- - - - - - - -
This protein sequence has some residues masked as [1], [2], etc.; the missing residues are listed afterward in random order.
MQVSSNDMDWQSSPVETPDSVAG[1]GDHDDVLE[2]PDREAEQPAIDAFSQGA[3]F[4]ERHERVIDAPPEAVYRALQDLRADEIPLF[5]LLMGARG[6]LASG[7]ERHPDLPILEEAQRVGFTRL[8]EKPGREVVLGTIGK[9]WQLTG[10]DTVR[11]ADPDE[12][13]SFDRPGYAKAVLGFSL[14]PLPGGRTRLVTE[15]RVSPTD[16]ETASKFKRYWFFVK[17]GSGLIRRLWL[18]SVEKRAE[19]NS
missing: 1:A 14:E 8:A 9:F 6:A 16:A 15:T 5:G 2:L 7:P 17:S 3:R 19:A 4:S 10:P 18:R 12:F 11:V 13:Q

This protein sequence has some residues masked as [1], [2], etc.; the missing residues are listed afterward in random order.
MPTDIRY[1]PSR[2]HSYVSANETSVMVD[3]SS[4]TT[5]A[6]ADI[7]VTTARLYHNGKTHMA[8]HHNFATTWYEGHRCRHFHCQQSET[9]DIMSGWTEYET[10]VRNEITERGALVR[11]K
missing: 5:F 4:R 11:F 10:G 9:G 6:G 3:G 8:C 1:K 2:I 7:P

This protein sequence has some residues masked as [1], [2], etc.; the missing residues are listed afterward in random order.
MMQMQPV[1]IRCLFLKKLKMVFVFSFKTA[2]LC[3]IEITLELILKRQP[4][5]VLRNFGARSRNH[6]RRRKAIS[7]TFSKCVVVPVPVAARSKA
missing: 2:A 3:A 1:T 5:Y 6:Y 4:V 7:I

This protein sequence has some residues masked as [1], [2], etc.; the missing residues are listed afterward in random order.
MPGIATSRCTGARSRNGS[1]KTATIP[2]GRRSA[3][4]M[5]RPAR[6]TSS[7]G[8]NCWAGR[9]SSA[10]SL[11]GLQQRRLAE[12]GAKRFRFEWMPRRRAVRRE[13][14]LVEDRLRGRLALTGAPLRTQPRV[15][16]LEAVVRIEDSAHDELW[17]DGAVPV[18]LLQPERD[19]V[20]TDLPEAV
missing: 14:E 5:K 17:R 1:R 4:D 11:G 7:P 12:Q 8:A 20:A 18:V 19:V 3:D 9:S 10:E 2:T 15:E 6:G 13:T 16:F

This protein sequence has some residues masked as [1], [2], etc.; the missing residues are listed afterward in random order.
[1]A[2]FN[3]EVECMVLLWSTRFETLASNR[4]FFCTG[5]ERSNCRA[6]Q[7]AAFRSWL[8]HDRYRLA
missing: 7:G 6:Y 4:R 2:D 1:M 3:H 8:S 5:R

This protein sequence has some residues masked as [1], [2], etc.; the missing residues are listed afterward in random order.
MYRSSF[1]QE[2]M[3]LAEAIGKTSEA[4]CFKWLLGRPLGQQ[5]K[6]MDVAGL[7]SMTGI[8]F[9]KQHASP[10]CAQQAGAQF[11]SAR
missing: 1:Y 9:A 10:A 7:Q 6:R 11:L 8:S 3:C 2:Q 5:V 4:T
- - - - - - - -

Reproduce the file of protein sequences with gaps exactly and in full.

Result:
This protein sequence has some residues masked as [1], [2], etc.; the missing residues are listed afterward in random order.
MQVSSNDMDWQSSPVETPDSVAG[1]GDHDDVLE[2]PDREAEQPAIDAFSQGA[3]F[4]ERHERVIDAPPEAVYRALQDLRADEIPLF[5]LLMGARG[6]LASG[7]ERHPDLPILEEAQRVGFTRL[8]EKPGREVVLGTIGK[9]WQLTG[10]DTVR[11]ADPDE[12][13]SFDRPGYAKAVLGFSL[14]PLPGGRTRLVTE[15]RVSPTD[16]ETASKFKRYWFFVK[17]GSGLIRRLWL[18]SVEKRAE[19]NS
missing: 1:A 14:E 8:A 9:F 6:A 16:A 15:T 5:G 2:L 7:P 17:S 3:R 19:A 4:S 10:P 18:R 12:F 11:V 13:Q

This protein sequence has some residues masked as [1], [2], etc.; the missing residues are listed afterward in random order.
MPTDIRY[1]PSR[2]HSYVSANETSVMVD[3]SS[4]TT[5]A[6]ADI[7]VTTARLYHNGKTHMA[8]HHNFATTWYEGHRCRHFHCQQSET[9]DIMSGWTEYET[10]VRNEITERGALVR[11]K
missing: 5:F 4:R 11:F 10:G 9:G 6:G 3:G 8:C 1:K 2:I 7:P

This protein sequence has some residues masked as [1], [2], etc.; the missing residues are listed afterward in random order.
MMQMQPV[1]IRCLFLKKLKMVFVFSFKTA[2]LC[3]IEITLELILKRQP[4][5]VLRNFGARSRNH[6]RRRKAIS[7]TFSKCVVVPVPVAARSKA
missing: 2:A 3:A 1:T 5:Y 6:Y 4:V 7:I

This protein sequence has some residues masked as [1], [2], etc.; the missing residues are listed afterward in random order.
MPGIATSRCTGARSRNGS[1]KTATIP[2]GRRSA[3][4]M[5]RPAR[6]TSS[7]G[8]NCWAGR[9]SSA[10]SL[11]GLQQRRLAE[12]GAKRFRFEWMPRRRAVRRE[13][14]LVEDRLRGRLALTGAPLRTQPRV[15][16]LEAVVRIEDSAHDELW[17]DGAVPV[18]LLQPERD[19]V[20]TDLPEAV
missing: 14:E 5:K 17:R 1:R 4:D 11:G 7:P 12:Q 8:A 20:A 18:V 19:V 3:D 9:S 10:E 2:T 15:E 6:G 13:T 16:F

This protein sequence has some residues masked as [1], [2], etc.; the missing residues are listed afterward in random order.
[1]A[2]FN[3]EVECMVLLWSTRFETLASNR[4]FFCTG[5]ERSNCRA[6]Q[7]AAFRSWL[8]HDRYRLA
missing: 7:G 6:Y 4:R 2:D 1:M 3:H 8:S 5:R

This protein sequence has some residues masked as [1], [2], etc.; the missing residues are listed afterward in random order.
MYRSSF[1]QE[2]M[3]LAEAIGKTSEA[4]CFKWLLGRPLGQQ[5]K[6]MDVAGL[7]SMTGI[8]F[9]KQHASP[10]CAQQAGAQF[11]SAR
missing: 1:Y 9:A 10:A 7:Q 6:R 11:L 8:S 3:C 2:Q 5:V 4:T